I don't believe anything like the number of businesses or people will get back to work under level 3 that is being mooted ie 400000 as people look at the rules many will realize that they can't operate in a practical manner with these restrictions I wonder how many will find this the straw that breaks the camel's back in reality businesses will not be able to start until we reach level 2 .

Supply chains are the real issue. A mate could have kept going through level 4 but as he said, what's the point, is the steel even in the country. (Engineering firm) he waiting for everyone else to get back and only doing urgent sh*t now.

Us pest controllers have been able to work right through, our problem is there ammo coming because we are all running low so could end up having to stop. Who knows for how long....

But now is ultimate vermin season going into winter so wouldn't this help getting more work?

The work is there, the ammo to do it not so much.

Interesting! What country do we import 'ammo' from?

Indeed. Anything remotely connected to tourism (depending on who's counting #1 or #2 export earner) is gonna be 80-90% down. Events. Hospo. Then the economic multiplier effects down the pike: food supply chains, booking sites, labour supply chains, maintenance and repair firms - it's what I talked about as a Reverse Bill-of-Materials. The kicker: there isn't one, hence no way to model the slide down the bowl. We'll just have to pick up the pieces as they materialise: there's simply no way to predict how the dominoes will topple.

I agree. I don't think it will be anywhere near 400,000 either. Maybe 250K or 300K if we are lucky.
Having said that, I still think it's the right call, especially given Monday is a holiday. And since we've pursued this stringent lockdown, rightly or wrongly, 2 extra working days of lockdown is likely to be immaterial in terms of economic impact.
I thought there was a good chance we'd be another two weeks in lockdown.

The big question of course is how long till Level 2. I'm happy if it's two weeks. If it was 3-4 weeks, there truly will be massive economic carnage.

Given the rhetoric seems quite balanced now, I think it's highly likely we will be in Level 3 for 2 weeks, and then into Level 2.

Fingers crossed.

The Budget will be out near the end of Level 3 period. Depending on how well GR and the Resetters have managed to a) incorporate their Utopian moves into it and b) how well they are camouflaged under layers of Care Bears, there might well be quite another business worry, apart from WuHuFlu.......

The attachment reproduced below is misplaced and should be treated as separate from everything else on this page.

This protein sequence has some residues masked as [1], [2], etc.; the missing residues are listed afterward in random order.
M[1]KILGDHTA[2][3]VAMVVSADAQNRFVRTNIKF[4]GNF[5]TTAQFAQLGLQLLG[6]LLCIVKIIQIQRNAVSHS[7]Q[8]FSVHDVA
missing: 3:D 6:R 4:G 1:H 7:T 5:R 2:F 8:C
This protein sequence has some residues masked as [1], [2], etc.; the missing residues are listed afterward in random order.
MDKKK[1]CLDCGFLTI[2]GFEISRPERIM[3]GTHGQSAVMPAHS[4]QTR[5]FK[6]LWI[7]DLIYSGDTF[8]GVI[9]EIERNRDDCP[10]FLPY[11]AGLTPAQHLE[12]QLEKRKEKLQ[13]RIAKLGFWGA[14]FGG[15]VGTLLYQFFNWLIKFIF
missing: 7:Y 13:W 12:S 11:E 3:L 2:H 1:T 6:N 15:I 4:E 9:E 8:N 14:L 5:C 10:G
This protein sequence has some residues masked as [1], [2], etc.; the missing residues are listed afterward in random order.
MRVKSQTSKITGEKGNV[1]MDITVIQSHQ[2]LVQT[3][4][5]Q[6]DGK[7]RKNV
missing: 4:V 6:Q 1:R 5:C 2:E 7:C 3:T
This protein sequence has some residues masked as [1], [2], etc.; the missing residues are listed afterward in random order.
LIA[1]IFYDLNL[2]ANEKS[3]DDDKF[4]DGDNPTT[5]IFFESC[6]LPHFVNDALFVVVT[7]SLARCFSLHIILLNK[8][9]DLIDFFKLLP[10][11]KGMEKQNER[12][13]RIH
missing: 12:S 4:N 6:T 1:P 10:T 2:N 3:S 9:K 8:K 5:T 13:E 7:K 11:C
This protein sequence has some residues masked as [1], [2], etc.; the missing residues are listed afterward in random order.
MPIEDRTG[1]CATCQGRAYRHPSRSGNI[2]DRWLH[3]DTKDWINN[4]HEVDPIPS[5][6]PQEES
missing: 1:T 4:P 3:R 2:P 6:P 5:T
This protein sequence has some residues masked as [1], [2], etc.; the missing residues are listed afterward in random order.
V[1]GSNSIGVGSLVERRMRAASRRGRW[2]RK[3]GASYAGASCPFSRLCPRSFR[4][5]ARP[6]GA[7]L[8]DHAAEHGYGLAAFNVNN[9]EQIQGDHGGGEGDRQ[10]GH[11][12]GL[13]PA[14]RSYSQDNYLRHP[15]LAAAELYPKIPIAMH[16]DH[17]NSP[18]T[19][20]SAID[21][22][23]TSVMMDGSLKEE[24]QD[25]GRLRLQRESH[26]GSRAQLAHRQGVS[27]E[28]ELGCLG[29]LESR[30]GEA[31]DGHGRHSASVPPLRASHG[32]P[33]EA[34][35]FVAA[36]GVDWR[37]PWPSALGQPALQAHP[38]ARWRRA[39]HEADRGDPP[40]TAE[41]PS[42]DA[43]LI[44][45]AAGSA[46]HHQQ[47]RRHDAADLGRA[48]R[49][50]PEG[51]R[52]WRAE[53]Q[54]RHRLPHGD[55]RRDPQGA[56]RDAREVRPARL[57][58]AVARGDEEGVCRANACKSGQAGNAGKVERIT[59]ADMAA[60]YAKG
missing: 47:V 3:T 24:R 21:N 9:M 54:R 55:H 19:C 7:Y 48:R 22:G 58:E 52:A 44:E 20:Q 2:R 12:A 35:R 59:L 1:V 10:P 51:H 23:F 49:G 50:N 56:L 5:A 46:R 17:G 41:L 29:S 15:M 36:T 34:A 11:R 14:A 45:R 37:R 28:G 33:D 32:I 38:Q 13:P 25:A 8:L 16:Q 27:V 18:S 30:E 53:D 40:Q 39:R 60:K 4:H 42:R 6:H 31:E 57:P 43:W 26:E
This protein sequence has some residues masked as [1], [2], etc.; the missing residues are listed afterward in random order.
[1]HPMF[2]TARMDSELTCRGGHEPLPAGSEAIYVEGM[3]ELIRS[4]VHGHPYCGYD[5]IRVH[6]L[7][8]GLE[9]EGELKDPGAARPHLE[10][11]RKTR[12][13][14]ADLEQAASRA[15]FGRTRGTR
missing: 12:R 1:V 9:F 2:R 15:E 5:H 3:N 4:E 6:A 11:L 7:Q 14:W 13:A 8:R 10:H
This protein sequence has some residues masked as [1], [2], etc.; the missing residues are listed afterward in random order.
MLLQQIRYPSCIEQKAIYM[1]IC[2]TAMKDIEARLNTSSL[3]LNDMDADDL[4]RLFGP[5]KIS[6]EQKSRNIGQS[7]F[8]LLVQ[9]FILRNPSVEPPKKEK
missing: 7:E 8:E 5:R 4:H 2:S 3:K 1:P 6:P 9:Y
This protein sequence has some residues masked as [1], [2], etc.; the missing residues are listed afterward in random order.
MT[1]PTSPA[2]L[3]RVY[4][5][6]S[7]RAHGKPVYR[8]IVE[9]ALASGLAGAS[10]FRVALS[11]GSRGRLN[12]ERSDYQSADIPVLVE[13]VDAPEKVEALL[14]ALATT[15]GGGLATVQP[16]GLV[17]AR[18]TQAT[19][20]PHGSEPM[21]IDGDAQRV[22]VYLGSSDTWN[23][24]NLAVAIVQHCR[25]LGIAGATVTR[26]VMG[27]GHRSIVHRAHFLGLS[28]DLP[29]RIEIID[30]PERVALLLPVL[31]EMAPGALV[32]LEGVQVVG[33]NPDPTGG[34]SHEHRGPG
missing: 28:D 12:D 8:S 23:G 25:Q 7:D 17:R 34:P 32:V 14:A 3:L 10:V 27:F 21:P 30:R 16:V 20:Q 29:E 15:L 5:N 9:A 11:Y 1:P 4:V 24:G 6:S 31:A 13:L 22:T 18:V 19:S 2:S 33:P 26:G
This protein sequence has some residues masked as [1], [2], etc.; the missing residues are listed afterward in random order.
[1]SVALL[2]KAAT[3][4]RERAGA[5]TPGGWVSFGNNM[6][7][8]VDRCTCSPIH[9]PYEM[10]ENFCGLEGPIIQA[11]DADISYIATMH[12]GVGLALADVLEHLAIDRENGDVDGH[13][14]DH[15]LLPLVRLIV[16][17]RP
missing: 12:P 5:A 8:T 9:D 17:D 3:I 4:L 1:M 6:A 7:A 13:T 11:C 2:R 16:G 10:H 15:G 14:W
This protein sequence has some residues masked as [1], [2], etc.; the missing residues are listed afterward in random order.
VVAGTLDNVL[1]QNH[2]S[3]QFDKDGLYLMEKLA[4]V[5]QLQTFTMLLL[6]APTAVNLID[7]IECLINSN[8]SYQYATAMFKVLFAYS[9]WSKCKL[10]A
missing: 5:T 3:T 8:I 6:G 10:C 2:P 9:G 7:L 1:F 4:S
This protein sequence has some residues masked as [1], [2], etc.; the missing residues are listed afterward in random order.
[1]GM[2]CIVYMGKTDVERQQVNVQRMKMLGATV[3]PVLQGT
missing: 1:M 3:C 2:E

RBNZ M1 data was also released today. The sectoral factor model which the RBNZ prefers to Stats NZ CPI measure actually fell. I note that the same economists who were so woeful in their CPI forecasts for the March quarter, without blinking or word of remiss , have quickly offered their new forecasts.

A chart from Pickering on global job openings.

NZ must act quickly, to harness F.I.RE economy funds injection from both US & CCP;
During difficult lock-down period, NZ has been assisted by Berlin style airlift by China, 4 China airlines helped in providing essential stuff. As CCP ambassador said, that NZ close border towards China is unfair, just following US - It is a time to recognise CCP help worldwide on this Corona outbreak, Open the border now ! Tourist, students, investors are all needed here, their people movement was hindered by this border closure hence their capital investment movement - NZ, use your brain if you want to get ahead in your F.I.RE economy.


We're heartily sick of Yet Mo' CCP imperialists colonising our Capitalist Blog....especially considering the origin of WuHuFlu.

Except ccp closed their own borders.

But Simon says we are crap and Australia is who we should looking at as an example of things being done the right way.

Simon is to busy looking for the pieman.

Yes, tricky stuff all round. We've been convicted of mass gatherings over 500 & will hang at dawn. Nice knowing y'all.

The most materially pertinent trading update BNZ could provide was about software charges? That's either excellent news because they have a clever plan to avoid margin crush and deal with non-performing loans or very, very bad news because no one on the bridge of the ship is awake to see the wave about to swamp them.

If you are in the stock market...sell, sell, sell. Fast, now that it has gone back up to almost highs in some sectors???